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A Christmas caveat.

by Dear Jon
December 7, 2001

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Sort 101_Dear Jon-A Christmas caveat. ACTUAL LETTER TO DEAR JON:

Dear Jon,

Why are programs such as "Survivor" called "reality TV?" Seems like they're more UNREAL! Sixteen people stuck in some remote area of the world would not try to vote each other "off," rather they would try to keep each other together because the chances of survival would be much better. In this sense "Gilligan's Island" was much more based in reality!

Survivor


Dear Survivor,

In case you are clueless, Christmas is coming, our nation is at war and millions are grieving the death of rock guru George Harrison. Rather than seeking my consolation and advice for coping with any of this, you have single-handedly ensured the utter triviality of this forum.

In sorts that I do not have time to look up, I commented on Reality Television. I don't remember what I said, except to leave the distinct impression that Reality Television is beneath the consideration of the Middle Brow.

Reality Television is mis-named. It is not Reality at all, it is simply a new kind of game show. The competitions are utterly contrived, and the business of voting people out is mean-spirited.

I would much rather have 16 contestants with packs and breach-loading paint-ball rifles (no semi-automatics), with two weeks to travel 100 miles of wilderness to reach an objective; the first one to cross the finish line unshot wins, with prizes for second and third. If everyone is hit, then the fewest hits wins but the jack-pot diminishes. Anything goes: Cheating is impossible. Six hits knocks a person out of the game. Now that would be fun to watch. Cameras can follow ambushes and shoot-outs between alliances, plus various acts of sabotage and booby-trapping. The problem is, when setting an ambush, where do you hide the camera crews? That is what makes the whole idea unworkable.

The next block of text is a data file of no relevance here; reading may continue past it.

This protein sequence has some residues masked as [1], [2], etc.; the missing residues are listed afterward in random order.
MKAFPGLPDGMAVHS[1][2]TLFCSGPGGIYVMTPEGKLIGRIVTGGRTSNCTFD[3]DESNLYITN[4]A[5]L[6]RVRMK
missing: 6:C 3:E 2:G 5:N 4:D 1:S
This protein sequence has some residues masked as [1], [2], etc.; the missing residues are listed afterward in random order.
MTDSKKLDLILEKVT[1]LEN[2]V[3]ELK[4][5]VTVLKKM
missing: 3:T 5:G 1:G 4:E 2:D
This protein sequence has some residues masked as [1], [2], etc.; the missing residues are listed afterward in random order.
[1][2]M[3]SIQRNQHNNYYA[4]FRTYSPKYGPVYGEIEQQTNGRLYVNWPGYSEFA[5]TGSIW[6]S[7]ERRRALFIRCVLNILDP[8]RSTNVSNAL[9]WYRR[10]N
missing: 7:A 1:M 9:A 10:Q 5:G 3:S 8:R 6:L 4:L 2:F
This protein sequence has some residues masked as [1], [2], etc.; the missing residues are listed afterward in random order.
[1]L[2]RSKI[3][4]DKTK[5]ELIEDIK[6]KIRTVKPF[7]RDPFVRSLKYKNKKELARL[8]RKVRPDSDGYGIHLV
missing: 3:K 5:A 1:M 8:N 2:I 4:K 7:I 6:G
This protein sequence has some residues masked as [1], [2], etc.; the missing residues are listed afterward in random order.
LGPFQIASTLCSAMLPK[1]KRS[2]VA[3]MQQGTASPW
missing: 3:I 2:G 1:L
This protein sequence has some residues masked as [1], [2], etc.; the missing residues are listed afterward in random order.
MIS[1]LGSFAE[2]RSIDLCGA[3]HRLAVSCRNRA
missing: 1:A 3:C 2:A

Now about Gilligan's Island, this bothers me a lot: If everyone knows that Mary-Ann was way more hot than Ginger, why does everyone feel like the question needs to be asked? And if they are making a live-action Skooby-Doo, who in her right mind would want to play Velma? And by the way, can we trace the decline in our nation's moral values to the decision to expose Barbara Eden's navel? If that had never happened, would Larry Hagman have landed the part of J.R. Ewing?

On second thought, maybe television hasn't gotten any worse than it was.


ACTUAL LETTER TO DEAR JON:

Dear Jon,

With Christmas approaching, what are the "hot" toys that every child will want?

S.C.


Dear SC,

Based on commercials, hype, and movie marketing, think "X-Box" and "Lord of the Rings." I don't know what girls will play with. Maybe girls play with the same toys as boys now.

Warning: That paragraph is as funny as this column gets. The shift into "irony" is not always a shift into "humor," even though the two are very similar in timing and "punch."

The hottest toy out there, and always will be, is called the 'P.A.' This stands for "parental affection." Children up to two will not know the difference, anyway. Starting at about the age of three, children will begin to express their whimsical desires for material objects because they are conditioned to by their parents. If the myth of an all-magical beneficence is inculcated at this point, children will dissociate their anticipation of Christmas from any family feeling.